- Beijing 'has plenty of money, and if they don't, they create it', he says
- Tweet comes after bank agrees five-year low-interest loan programme worth US$1 billion to US$1.5 billion annually
US President Donald Trump lashed out at the World Bank on Friday for lending money to China.
"Why is the World Bank loaning money to China? Can this be possible? China has plenty of money, and if they don't, they create it. STOP!" Trump wrote on Twitter.
The president was reiterating a position long held by his administration, including David Malpass, a former US treasury department official who took over as head of the World Bank earlier this year.
Trump's message was echoed by US Treasury Secretary Steven Mnuchin, who told a House of Representatives committee on Thursday that the US "has objected" to the institution's multi-year programme of loans and projects in China.
That programme of aiding China with US$1 billion to US$1.5 billion in low-interest loans annually through June 2025 was nonetheless adopted on Thursday. It plans to reduce its lending to China.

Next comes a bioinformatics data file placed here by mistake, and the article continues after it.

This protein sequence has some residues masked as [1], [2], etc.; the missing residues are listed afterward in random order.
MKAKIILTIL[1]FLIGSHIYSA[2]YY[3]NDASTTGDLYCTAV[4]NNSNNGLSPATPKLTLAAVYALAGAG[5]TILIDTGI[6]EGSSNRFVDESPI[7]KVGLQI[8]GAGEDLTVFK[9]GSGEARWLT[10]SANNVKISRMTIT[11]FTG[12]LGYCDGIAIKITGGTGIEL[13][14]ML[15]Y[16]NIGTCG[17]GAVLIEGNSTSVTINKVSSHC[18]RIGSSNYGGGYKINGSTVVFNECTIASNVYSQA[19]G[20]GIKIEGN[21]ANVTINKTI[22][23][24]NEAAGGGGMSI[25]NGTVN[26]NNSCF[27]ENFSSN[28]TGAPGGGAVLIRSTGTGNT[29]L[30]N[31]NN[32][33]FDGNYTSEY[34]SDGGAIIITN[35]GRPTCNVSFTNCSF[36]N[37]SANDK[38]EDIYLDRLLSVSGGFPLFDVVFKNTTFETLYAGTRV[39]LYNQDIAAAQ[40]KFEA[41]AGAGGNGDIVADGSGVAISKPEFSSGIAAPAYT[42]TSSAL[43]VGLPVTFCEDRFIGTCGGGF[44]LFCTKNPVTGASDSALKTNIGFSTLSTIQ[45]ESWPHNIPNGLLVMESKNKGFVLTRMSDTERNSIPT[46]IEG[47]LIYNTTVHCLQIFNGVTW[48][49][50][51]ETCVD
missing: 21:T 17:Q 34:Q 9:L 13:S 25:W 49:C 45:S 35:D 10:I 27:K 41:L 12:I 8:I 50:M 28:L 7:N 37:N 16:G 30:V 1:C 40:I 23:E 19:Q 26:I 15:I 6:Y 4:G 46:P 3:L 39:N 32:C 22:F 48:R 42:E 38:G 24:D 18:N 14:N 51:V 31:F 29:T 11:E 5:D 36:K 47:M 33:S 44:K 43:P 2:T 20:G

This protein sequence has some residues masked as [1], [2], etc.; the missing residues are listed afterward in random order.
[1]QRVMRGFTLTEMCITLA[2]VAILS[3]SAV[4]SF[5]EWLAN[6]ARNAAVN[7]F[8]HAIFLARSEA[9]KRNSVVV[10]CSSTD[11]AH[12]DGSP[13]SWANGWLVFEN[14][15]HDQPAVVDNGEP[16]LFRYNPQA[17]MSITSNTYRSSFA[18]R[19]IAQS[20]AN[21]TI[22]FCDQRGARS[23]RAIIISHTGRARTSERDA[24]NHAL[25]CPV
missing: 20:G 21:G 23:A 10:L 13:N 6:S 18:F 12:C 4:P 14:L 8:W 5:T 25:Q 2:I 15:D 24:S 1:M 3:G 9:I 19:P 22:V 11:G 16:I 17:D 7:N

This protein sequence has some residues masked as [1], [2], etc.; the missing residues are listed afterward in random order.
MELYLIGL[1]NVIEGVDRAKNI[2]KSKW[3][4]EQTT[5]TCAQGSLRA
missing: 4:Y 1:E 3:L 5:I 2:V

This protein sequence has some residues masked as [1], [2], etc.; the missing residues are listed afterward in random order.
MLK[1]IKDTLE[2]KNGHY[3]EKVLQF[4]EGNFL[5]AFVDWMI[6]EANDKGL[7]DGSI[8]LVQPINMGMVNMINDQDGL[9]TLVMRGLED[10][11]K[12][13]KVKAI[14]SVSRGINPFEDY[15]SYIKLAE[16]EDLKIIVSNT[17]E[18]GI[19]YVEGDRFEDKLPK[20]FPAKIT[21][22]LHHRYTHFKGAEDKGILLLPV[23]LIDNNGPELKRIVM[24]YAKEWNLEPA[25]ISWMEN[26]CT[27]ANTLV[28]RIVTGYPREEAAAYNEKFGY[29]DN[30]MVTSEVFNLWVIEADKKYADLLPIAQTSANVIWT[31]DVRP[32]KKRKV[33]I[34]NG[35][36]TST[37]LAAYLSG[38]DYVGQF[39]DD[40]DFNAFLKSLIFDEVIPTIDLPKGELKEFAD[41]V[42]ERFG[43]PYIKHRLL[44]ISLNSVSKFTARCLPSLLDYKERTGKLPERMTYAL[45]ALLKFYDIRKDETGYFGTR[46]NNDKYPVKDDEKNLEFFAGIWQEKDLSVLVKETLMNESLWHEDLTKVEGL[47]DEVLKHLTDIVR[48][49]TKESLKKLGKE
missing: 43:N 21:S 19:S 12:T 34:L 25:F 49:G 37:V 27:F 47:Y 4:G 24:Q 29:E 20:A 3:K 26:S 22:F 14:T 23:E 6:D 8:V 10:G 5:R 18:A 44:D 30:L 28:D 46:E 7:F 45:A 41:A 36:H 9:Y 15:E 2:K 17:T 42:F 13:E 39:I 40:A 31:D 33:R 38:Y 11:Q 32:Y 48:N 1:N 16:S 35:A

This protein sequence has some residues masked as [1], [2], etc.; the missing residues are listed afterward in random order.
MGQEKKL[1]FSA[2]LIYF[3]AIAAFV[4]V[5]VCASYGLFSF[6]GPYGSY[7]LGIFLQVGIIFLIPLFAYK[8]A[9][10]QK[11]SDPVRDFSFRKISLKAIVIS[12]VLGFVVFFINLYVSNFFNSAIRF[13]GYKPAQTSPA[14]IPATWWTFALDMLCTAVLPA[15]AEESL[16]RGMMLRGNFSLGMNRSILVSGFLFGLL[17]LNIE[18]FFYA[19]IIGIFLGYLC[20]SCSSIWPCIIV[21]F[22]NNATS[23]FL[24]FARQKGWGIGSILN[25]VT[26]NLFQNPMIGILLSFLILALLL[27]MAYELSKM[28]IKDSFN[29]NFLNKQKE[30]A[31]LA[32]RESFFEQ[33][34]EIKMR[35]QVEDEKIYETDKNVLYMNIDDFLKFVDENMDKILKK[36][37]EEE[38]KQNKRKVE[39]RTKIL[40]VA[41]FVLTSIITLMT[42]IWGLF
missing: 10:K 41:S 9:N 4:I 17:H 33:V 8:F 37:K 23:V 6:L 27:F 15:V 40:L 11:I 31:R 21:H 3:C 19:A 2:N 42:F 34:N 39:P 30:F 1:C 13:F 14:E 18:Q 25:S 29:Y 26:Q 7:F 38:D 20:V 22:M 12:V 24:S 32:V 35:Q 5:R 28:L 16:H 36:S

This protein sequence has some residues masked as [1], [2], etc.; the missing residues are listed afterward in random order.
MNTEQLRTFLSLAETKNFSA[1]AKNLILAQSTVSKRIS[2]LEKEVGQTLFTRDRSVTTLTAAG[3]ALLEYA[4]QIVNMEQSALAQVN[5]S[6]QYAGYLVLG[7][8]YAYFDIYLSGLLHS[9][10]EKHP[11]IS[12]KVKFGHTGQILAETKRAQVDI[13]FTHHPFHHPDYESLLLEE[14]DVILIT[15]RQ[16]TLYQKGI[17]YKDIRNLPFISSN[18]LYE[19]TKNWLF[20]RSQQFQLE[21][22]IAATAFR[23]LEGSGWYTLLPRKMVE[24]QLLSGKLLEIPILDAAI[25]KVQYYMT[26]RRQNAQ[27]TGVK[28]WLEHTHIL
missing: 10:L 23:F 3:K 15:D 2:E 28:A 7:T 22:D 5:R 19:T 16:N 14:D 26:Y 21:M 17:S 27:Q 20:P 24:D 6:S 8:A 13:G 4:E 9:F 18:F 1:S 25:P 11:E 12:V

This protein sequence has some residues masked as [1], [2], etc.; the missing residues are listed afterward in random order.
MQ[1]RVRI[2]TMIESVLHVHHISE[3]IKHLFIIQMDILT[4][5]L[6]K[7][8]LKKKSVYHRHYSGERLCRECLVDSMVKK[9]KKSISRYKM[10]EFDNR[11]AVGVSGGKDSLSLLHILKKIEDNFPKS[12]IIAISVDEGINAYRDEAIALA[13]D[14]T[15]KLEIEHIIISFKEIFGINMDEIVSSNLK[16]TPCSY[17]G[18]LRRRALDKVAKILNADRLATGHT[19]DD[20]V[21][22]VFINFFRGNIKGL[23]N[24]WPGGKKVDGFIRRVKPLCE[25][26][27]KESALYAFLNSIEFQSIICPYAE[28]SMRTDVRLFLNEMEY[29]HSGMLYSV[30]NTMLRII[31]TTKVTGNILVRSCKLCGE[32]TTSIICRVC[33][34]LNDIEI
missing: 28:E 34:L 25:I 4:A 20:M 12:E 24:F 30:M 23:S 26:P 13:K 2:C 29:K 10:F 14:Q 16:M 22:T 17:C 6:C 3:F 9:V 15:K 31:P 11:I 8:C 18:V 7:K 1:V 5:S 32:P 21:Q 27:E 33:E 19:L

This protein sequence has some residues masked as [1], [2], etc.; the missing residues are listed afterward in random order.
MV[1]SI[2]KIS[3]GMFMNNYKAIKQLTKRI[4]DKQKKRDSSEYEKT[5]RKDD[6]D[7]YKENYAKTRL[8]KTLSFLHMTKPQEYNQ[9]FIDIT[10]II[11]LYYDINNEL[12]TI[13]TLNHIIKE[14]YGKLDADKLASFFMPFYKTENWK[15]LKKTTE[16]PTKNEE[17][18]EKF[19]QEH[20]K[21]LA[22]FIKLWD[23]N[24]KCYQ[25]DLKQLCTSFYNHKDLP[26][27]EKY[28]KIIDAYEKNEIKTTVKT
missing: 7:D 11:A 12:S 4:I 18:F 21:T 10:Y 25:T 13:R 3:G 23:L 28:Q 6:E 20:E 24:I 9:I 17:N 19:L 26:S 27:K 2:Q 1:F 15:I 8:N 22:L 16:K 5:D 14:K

The World Bank said the loans in the five-year plan would be aimed at advancing market and fiscal reforms, promoting greener growth and increasing citizens' access to health and social services. The World Bank loaned China US$1.3 billion in the financial year ended June 30, down from about US$2.4 billion two years earlier.
According to Martin Raiser, the World Bank's country director for China, the programme "reflects the evolution of our relationship with China".
"Our engagement will be increasingly selective," he said on Thursday.
But the reduction is not enough for Washington, which argues that the world's second-largest economy is rich enough to finance itself and not depend on loans from the World Bank, which is supposed to bring financial resources to poor countries.
Trump's very public stance comes amid negotiations between Washington and Beijing seeking to end a 17-month trade war, which is aimed at forcing China to make concessions on protecting American businesses and reducing its trade surplus.
There is a great deal of uncertainty about the date of a possible partial agreement, despite Trump saying in October that it was imminent.
Chinese foreign ministry spokeswoman Hua Chunying said on Friday that China is an important partner of the World Bank with long-term and good cooperation.
"We would like to deepen that cooperation with the World Bank in loans and knowledge sharing, and share our poverty alleviation experience with other developing countries to help them achieve long-term, sustainable development," she said.
Additional reporting by Reuters
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